GIZ local staff

National employees: 63
International employees: 9

(as at: 31.12.2023)  

At present, GIZ has over 50 staff working in the country, including seconded and national personnel and integrated experts. Due to its sustained economic growth and political stability, Chile is regarded as a role model among the Latin American countries, and in 2010, it became the first South American country to join the Organisation for Economic Cooperation and Development (OECD). However, the country still faces structural issues with regard to its economy, society and the environment. These challenges include high levels of greenhouse gas emissions from conventional power stations, insufficient energy efficiency and a shortage of skilled workers.

GIZ works on the following priority areas in Chile:

  • Renewable energies: with economic growth, Chile’s power consumption has also risen sharply, almost quadrupling since the late 1990s. The expansion of conventional power stations and increasing consumption of fossil fuels have produced significantly higher greenhouse gas emissions. By contrast, the country has made climate commitments and set itself some ambitious targets to reduce greenhouse gases. GIZ is therefore supporting the Chilean Government on behalf of the German Government with various renewable energy and energy efficiency programmes.
  • Sustainable economic development and vocational training: since 1980, the United Nations Economic Commission for Latin America and the Caribbean (ECLAC) and the German Federal Ministry for Economic Cooperation and Development (BMZ) have been working together to promote environmentally sustainable economic development and social cohesion in the region. In 2003, the partners stepped up their efforts further in the form of multi-year cooperation programmes. In 2017, a new programme was launched to help implement the 2030 Agenda for Sustainable Development in Latin America and the Caribbean. The programme helps countries in the region to incorporate the 2030 Agenda goals into their national strategies and development plans. It also organises high-profile political dialogue events between Latin America and the Caribbean on the one hand and Germany and the European Union on the other. Vocational training in Chile needs to be improved. In order to counteract the growing shortage of skilled workers, integrated experts are advising and helping Chilean institutions with dual training.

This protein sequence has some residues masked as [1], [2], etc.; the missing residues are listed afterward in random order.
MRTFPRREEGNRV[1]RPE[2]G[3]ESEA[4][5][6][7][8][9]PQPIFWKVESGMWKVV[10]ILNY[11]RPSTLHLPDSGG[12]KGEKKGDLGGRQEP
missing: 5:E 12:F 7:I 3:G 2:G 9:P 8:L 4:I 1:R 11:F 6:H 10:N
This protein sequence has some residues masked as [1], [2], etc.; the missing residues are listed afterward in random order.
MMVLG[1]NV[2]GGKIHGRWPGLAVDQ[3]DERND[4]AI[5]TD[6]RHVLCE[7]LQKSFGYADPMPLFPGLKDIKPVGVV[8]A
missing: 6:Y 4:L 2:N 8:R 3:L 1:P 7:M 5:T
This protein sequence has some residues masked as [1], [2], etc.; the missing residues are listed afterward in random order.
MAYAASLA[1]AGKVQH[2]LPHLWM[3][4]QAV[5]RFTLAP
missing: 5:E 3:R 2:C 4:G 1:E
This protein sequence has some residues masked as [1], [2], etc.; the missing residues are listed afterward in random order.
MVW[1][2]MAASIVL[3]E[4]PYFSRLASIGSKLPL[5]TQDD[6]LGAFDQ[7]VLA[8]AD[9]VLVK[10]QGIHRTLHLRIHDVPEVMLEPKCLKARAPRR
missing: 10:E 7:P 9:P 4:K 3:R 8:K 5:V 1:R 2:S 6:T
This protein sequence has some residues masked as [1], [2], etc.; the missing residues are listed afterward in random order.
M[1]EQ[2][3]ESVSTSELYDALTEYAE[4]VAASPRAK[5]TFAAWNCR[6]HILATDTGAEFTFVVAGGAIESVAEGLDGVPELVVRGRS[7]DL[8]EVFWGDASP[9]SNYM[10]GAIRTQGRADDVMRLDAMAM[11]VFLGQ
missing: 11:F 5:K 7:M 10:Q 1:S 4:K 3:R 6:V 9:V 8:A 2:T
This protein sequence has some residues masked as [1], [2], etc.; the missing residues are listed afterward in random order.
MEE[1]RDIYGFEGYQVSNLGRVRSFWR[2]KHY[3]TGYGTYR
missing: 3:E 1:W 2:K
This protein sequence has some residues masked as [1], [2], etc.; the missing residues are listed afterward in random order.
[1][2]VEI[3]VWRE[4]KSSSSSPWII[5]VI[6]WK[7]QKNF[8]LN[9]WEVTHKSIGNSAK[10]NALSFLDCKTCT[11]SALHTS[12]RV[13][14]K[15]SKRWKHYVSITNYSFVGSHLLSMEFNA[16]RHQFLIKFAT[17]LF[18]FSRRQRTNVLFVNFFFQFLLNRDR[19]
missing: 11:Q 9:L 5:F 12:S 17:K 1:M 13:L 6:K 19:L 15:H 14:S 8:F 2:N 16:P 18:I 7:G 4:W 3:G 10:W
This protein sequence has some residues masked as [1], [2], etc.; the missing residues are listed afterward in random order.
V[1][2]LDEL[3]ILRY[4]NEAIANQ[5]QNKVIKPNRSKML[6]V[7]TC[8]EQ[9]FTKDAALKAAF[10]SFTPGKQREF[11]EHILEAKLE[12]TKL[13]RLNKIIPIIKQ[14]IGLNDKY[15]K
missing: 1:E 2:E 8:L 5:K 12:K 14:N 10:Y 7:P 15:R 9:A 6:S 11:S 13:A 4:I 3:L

• One of Chile’s most important economic sectors is mining, which accounts for more than 50 per cent of its exports. GIZ is promoting economic, social and environmentally sustainable development and advising ministers in the region on sustainability-related issues. This also includes international discussions relevant to mining.
  • Environment and climate: GIZ is involved in various areas in Chile, including sustainable urban development and disaster risk management, and it is also encouraging Chile’s involvement in international dialogues, in particular on environmental and climate policy. What is more, an integrated expert has been working on adaptation to climate change at the Chilean Ministry for the Environment.
  • Triangular cooperation: GIZ is also supporting Chile’s cooperation with other Latin American countries, such as Colombia, the Dominican Republic, Guatemala, Honduras and Paraguay. As an emerging economy, Chile is playing an active role on issues such as youth unemployment, housing and food security; together with Germany – traditionally a donor country – it is supporting a ‘third’ developing country as part of various projects, allowing it to share its experience and expertise with other countries in the region.

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Projects and Programmes

Additional information

Our References

Bright prospects for clean energy

Our Feature Projects

Ready for change: Chile is on course for a future with renewables


José Ignacio Escobar from the Chilean Association for Renewable Energy is hoping for a complete transition to green energy

GIZ-Magazin akzente

Revolution in the desert